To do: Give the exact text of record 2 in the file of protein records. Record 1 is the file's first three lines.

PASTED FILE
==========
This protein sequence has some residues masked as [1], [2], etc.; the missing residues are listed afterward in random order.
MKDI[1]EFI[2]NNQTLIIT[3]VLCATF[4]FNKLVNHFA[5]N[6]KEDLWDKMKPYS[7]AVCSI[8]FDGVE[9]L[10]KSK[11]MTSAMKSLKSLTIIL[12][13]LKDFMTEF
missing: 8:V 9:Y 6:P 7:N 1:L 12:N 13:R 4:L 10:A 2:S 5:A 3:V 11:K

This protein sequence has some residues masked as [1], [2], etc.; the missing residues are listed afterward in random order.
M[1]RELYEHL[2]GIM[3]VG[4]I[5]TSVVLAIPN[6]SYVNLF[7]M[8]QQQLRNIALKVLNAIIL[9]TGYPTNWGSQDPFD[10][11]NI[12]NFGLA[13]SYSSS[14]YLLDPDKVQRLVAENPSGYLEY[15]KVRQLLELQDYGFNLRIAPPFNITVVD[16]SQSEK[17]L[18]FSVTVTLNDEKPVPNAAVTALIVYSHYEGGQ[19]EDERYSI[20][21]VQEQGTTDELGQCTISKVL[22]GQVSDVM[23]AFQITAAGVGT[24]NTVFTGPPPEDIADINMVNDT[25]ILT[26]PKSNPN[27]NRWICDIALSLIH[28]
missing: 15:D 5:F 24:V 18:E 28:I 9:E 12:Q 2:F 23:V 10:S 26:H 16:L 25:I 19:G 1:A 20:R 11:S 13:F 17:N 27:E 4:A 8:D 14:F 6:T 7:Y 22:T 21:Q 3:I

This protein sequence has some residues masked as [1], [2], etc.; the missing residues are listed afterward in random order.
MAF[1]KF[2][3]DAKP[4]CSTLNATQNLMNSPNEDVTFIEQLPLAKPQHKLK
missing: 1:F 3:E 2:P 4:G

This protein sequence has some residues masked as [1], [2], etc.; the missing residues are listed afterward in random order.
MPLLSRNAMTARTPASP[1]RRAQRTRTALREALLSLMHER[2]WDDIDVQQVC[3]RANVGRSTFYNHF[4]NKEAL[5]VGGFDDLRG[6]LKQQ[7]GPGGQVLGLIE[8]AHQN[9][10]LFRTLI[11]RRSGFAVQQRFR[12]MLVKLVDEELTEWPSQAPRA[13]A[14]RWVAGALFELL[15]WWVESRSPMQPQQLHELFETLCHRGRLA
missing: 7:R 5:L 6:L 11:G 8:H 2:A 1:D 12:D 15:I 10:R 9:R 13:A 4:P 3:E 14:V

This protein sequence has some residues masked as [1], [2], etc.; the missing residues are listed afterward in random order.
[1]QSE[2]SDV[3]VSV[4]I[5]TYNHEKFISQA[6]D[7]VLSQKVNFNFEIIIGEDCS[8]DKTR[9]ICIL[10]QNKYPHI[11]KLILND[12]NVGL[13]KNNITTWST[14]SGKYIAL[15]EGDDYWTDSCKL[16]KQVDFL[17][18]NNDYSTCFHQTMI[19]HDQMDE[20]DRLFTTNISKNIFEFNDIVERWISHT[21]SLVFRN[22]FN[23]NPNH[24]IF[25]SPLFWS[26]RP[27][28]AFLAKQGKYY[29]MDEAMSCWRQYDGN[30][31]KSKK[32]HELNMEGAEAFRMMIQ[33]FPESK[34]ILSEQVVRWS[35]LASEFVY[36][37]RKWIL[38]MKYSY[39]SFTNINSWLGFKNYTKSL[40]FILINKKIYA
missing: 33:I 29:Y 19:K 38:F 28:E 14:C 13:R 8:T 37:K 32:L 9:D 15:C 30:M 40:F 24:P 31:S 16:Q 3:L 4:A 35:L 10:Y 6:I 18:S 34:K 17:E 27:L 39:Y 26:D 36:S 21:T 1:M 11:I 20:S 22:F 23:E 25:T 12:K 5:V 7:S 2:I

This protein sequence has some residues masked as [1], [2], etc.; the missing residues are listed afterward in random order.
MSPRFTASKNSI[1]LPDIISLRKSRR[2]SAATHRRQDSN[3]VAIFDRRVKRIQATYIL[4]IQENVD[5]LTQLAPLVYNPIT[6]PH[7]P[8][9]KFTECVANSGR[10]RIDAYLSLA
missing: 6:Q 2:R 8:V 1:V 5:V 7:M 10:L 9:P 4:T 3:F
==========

This protein sequence has some residues masked as [1], [2], etc.; the missing residues are listed afterward in random order.
M[1]RELYEHL[2]GIM[3]VG[4]I[5]TSVVLAIPN[6]SYVNLF[7]M[8]QQQLRNIALKVLNAIIL[9]TGYPTNWGSQDPFD[10][11]NI[12]NFGLA[13]SYSSS[14]YLLDPDKVQRLVAENPSGYLEY[15]KVRQLLELQDYGFNLRIAPPFNITVVD[16]SQSEK[17]L[18]FSVTVTLNDEKPVPNAAVTALIVYSHYEGGQ[19]EDERYSI[20][21]VQEQGTTDELGQCTISKVL[22]GQVSDVM[23]AFQITAAGVGT[24]NTVFTGPPPEDIADINMVNDT[25]ILT[26]PKSNPN[27]NRWICDIALSLIH[28]
missing: 15:D 5:F 24:V 18:E 28:I 9:E 12:Q 2:F 23:V 10:S 26:H 16:L 25:I 19:G 1:A 20:R 11:S 13:F 17:N 27:E 4:A 8:D 14:F 6:T 7:Y 22:T 21:Q 3:I